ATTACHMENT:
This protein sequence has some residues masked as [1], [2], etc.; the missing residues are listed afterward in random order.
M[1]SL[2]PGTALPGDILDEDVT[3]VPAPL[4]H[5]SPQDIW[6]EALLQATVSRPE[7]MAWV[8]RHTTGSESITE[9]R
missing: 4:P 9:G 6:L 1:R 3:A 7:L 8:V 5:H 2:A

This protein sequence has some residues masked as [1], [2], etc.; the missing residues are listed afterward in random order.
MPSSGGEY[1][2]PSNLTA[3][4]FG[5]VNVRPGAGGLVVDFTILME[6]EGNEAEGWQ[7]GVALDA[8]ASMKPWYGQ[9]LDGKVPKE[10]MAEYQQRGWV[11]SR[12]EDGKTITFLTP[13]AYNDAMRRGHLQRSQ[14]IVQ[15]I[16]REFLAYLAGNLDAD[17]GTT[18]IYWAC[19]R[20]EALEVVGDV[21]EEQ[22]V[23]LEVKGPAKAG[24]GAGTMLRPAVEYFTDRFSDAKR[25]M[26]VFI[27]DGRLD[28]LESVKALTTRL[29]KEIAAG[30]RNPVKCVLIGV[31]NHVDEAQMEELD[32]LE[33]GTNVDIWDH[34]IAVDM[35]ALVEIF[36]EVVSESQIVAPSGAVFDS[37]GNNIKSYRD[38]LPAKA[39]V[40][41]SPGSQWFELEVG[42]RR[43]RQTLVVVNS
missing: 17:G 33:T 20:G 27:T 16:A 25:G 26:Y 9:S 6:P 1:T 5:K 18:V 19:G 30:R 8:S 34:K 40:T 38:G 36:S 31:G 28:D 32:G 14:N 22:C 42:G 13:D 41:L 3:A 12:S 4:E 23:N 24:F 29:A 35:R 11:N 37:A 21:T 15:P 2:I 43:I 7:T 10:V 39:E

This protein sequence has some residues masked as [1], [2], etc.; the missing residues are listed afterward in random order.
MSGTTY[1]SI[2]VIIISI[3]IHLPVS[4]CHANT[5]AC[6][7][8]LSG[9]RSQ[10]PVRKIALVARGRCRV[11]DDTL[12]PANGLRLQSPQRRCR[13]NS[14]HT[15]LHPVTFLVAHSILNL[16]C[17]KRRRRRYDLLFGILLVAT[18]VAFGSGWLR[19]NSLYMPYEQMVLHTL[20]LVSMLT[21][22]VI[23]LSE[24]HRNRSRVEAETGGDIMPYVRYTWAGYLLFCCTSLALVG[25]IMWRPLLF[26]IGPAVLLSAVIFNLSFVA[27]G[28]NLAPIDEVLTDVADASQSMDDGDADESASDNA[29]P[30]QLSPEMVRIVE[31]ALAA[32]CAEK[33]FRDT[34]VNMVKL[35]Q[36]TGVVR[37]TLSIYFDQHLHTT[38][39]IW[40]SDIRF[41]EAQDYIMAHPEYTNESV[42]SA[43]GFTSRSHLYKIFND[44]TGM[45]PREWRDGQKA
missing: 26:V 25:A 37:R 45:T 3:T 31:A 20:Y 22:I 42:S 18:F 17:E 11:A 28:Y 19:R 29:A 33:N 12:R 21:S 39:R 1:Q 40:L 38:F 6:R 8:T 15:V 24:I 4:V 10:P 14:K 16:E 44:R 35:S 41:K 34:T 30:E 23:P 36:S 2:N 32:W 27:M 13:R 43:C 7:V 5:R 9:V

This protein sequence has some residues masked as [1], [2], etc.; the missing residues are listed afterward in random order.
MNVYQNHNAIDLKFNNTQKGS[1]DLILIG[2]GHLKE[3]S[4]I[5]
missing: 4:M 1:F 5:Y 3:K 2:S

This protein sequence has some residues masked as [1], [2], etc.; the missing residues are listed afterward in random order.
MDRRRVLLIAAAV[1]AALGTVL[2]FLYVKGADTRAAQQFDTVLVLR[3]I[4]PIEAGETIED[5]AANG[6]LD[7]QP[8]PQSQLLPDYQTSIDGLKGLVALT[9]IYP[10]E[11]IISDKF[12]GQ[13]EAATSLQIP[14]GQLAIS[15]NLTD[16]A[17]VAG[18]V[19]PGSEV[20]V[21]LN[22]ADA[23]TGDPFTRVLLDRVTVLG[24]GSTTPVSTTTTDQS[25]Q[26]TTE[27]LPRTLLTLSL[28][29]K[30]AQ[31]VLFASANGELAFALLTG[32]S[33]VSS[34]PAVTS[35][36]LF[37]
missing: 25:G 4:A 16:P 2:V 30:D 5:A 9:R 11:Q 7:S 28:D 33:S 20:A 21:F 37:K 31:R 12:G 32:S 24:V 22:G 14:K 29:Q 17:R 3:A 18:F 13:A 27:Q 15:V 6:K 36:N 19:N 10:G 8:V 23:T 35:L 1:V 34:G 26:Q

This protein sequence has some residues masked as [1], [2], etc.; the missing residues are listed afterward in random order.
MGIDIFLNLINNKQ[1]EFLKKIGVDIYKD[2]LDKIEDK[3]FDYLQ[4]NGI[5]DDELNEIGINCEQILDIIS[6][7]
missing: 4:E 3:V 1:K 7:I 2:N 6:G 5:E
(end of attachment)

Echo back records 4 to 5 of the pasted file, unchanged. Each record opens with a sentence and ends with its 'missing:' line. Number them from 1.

This protein sequence has some residues masked as [1], [2], etc.; the missing residues are listed afterward in random order.
MNVYQNHNAIDLKFNNTQKGS[1]DLILIG[2]GHLKE[3]S[4]I[5]
missing: 4:M 1:F 5:Y 3:K 2:S

This protein sequence has some residues masked as [1], [2], etc.; the missing residues are listed afterward in random order.
MDRRRVLLIAAAV[1]AALGTVL[2]FLYVKGADTRAAQQFDTVLVLR[3]I[4]PIEAGETIED[5]AANG[6]LD[7]QP[8]PQSQLLPDYQTSIDGLKGLVALT[9]IYP[10]E[11]IISDKF[12]GQ[13]EAATSLQIP[14]GQLAIS[15]NLTD[16]A[17]VAG[18]V[19]PGSEV[20]V[21]LN[22]ADA[23]TGDPFTRVLLDRVTVLG[24]GSTTPVSTTTTDQS[25]Q[26]TTE[27]LPRTLLTLSL[28][29]K[30]AQ[31]VLFASANGELAFALLTG[32]S[33]VSS[34]PAVTS[35][36]LF[37]
missing: 25:G 4:A 16:P 2:V 30:D 5:A 9:R 11:Q 7:S 28:D 33:S 20:A 21:F 37:K 31:R 12:G 32:S 24:V 22:G 14:K 29:Q 17:R 3:A 18:F 13:A 27:Q 15:V 6:K 36:N 19:N 10:G 8:V 23:T 35:L 1:V 34:G 26:Q